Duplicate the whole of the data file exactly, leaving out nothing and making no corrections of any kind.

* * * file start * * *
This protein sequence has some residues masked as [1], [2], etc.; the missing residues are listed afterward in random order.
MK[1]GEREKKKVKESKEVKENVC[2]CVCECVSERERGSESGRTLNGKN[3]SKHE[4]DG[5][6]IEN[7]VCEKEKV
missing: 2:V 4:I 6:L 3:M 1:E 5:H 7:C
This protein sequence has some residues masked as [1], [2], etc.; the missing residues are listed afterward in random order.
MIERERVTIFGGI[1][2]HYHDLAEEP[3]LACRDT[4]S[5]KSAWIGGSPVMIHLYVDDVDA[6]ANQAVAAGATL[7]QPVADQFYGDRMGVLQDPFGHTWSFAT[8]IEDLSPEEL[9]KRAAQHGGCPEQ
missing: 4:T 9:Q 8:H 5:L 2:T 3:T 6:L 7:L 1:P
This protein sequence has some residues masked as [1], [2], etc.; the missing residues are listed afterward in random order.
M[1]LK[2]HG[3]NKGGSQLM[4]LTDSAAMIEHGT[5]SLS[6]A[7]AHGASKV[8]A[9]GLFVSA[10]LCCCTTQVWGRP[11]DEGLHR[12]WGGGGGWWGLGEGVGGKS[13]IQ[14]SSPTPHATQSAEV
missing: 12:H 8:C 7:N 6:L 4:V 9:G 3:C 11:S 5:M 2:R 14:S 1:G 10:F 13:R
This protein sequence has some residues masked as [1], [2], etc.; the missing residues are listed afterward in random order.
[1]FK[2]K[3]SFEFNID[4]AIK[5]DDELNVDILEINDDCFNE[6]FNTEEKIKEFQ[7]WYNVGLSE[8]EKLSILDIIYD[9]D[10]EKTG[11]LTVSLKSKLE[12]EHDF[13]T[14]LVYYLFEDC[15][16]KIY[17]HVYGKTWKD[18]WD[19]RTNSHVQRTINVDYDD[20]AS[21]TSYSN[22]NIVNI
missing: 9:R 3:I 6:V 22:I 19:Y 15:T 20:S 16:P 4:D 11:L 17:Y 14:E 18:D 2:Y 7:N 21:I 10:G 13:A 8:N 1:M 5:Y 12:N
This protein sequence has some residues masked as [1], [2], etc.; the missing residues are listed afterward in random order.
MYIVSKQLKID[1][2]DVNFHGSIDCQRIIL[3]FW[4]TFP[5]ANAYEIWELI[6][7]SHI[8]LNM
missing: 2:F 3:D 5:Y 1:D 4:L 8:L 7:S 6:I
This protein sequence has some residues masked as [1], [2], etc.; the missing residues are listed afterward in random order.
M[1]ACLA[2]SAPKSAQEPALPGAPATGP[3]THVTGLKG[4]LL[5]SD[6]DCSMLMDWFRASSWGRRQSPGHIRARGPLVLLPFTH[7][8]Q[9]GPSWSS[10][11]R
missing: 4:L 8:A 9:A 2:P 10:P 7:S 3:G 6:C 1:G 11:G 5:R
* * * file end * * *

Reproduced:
This protein sequence has some residues masked as [1], [2], etc.; the missing residues are listed afterward in random order.
MK[1]GEREKKKVKESKEVKENVC[2]CVCECVSERERGSESGRTLNGKN[3]SKHE[4]DG[5][6]IEN[7]VCEKEKV
missing: 2:V 4:I 6:L 3:M 1:E 5:H 7:C
This protein sequence has some residues masked as [1], [2], etc.; the missing residues are listed afterward in random order.
MIERERVTIFGGI[1][2]HYHDLAEEP[3]LACRDT[4]S[5]KSAWIGGSPVMIHLYVDDVDA[6]ANQAVAAGATL[7]QPVADQFYGDRMGVLQDPFGHTWSFAT[8]IEDLSPEEL[9]KRAAQHGGCPEQ
missing: 4:T 9:Q 8:H 5:L 2:T 3:T 6:L 7:L 1:P
This protein sequence has some residues masked as [1], [2], etc.; the missing residues are listed afterward in random order.
M[1]LK[2]HG[3]NKGGSQLM[4]LTDSAAMIEHGT[5]SLS[6]A[7]AHGASKV[8]A[9]GLFVSA[10]LCCCTTQVWGRP[11]DEGLHR[12]WGGGGGWWGLGEGVGGKS[13]IQ[14]SSPTPHATQSAEV
missing: 12:H 8:C 7:N 6:L 4:V 9:G 3:C 11:S 5:M 2:R 14:S 1:G 10:F 13:R
This protein sequence has some residues masked as [1], [2], etc.; the missing residues are listed afterward in random order.
[1]FK[2]K[3]SFEFNID[4]AIK[5]DDELNVDILEINDDCFNE[6]FNTEEKIKEFQ[7]WYNVGLSE[8]EKLSILDIIYD[9]D[10]EKTG[11]LTVSLKSKLE[12]EHDF[13]T[14]LVYYLFEDC[15][16]KIY[17]HVYGKTWKD[18]WD[19]RTNSHVQRTINVDYDD[20]AS[21]TSYSN[22]NIVNI
missing: 9:R 3:I 6:V 22:I 19:Y 15:T 20:S 16:P 4:D 11:L 17:Y 14:E 18:D 2:Y 7:N 21:I 10:G 13:A 8:N 1:M 5:Y 12:N
This protein sequence has some residues masked as [1], [2], etc.; the missing residues are listed afterward in random order.
MYIVSKQLKID[1][2]DVNFHGSIDCQRIIL[3]FW[4]TFP[5]ANAYEIWELI[6][7]SHI[8]LNM
missing: 2:F 3:D 5:Y 1:D 4:L 8:L 7:S 6:I
This protein sequence has some residues masked as [1], [2], etc.; the missing residues are listed afterward in random order.
M[1]ACLA[2]SAPKSAQEPALPGAPATGP[3]THVTGLKG[4]LL[5]SD[6]DCSMLMDWFRASSWGRRQSPGHIRARGPLVLLPFTH[7][8]Q[9]GPSWSS[10][11]R
missing: 4:L 8:A 9:A 2:P 10:P 7:S 3:G 6:C 1:G 11:G 5:R